A broad group of lifestyle and behavioral factors have been associated with the risk of developing Alzheimer’s disease including diet, stress, exercise and others. A new study has increased the importance of one that has been previously known, educational attainment.
The study, CoSTREAM, looked at genetic patterns that have been previously shown to highly correlate with the likelihood of educational attainment. This gene pattern was also highly associated with a reduced likelihood of developing Alzheimer’s. For every year of educational completion the risk of Alzheimer’s was reduced 11%. If education included the completion of college, risk was further reduced 26%.
The researchers commented that this association is consistent with the reducing rate of Alzheimer’s disease in the United Kingdom which contrasts to the sharply increasing rate in the United States. Along with greater emphasis on diet, exercise, and smoking reduction the UK has increased educational emphasis.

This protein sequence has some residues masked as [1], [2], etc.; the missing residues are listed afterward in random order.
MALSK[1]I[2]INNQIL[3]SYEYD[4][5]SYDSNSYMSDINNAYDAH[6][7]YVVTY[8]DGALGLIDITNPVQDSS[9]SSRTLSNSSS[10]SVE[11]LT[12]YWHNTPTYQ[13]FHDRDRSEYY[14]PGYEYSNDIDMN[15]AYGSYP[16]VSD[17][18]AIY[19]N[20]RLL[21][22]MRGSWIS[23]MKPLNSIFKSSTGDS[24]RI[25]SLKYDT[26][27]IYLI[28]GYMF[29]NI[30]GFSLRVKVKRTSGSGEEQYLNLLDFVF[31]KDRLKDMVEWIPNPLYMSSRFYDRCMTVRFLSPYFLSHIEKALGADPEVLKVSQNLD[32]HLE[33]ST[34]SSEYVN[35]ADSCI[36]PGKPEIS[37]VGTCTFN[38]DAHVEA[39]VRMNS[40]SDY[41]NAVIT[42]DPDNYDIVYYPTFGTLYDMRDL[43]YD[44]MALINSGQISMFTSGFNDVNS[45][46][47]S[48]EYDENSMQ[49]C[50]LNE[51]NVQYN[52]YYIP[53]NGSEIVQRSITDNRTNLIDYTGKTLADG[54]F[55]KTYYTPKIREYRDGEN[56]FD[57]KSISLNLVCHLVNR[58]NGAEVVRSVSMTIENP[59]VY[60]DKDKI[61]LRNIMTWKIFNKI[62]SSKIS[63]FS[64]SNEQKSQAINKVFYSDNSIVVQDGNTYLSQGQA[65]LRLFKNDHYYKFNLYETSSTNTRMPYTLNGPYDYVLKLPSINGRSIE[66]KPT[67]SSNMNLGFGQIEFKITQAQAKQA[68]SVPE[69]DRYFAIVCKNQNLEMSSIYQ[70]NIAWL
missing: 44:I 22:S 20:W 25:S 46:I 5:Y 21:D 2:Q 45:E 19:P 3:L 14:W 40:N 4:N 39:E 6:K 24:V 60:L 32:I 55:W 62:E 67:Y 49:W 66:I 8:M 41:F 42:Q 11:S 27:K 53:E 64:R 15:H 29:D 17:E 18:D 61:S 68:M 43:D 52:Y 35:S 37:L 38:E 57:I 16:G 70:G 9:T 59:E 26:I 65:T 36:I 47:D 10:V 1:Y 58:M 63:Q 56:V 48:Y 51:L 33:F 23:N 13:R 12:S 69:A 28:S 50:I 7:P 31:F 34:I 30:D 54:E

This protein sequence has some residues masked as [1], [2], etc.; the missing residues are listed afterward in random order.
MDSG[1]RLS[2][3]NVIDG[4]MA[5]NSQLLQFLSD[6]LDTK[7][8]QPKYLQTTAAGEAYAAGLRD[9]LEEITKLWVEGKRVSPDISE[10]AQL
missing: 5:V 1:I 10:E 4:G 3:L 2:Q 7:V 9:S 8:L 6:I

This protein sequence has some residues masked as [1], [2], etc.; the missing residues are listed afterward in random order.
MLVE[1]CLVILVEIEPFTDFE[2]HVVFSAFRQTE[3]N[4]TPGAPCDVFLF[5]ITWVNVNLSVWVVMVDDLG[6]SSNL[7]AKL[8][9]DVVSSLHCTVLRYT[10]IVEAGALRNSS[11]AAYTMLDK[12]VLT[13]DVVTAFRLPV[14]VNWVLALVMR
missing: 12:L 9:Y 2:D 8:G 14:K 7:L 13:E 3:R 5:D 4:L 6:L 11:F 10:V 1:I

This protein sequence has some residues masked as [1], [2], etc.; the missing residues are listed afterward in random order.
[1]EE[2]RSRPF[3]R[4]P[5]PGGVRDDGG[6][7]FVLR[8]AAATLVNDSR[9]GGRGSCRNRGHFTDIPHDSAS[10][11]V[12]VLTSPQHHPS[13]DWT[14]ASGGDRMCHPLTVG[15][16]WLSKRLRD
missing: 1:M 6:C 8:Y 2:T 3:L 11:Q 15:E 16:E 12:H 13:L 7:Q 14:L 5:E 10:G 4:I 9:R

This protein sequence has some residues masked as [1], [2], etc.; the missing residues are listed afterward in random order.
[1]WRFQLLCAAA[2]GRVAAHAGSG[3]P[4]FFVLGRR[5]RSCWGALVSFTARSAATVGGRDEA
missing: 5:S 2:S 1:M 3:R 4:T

The effect is thought to relate to the development of "cognitive reserve". Just as physical exercise causes muscle to build up decreasing the risk of injury and age-related muscle loss, education builds up brain structure and offsets age related brain loss.
While recent losses in financial support for higher education in the US have occurred
based on “costs”, this may be short-sighted given the staggering cost projections associated with Alzheimer’s disease over the next 30 years. Saving a dollar now but costing hundreds more in the near future is never a winning strategy.
The best plan is for each individual to do everything to facilitate their own higher education and to continue “brain exercise” with life-long learning.
Larsson et al. Modifiable pathways in Alzheimer’s disease: Mendelian randomisation analysis. BMJ 2017; 359.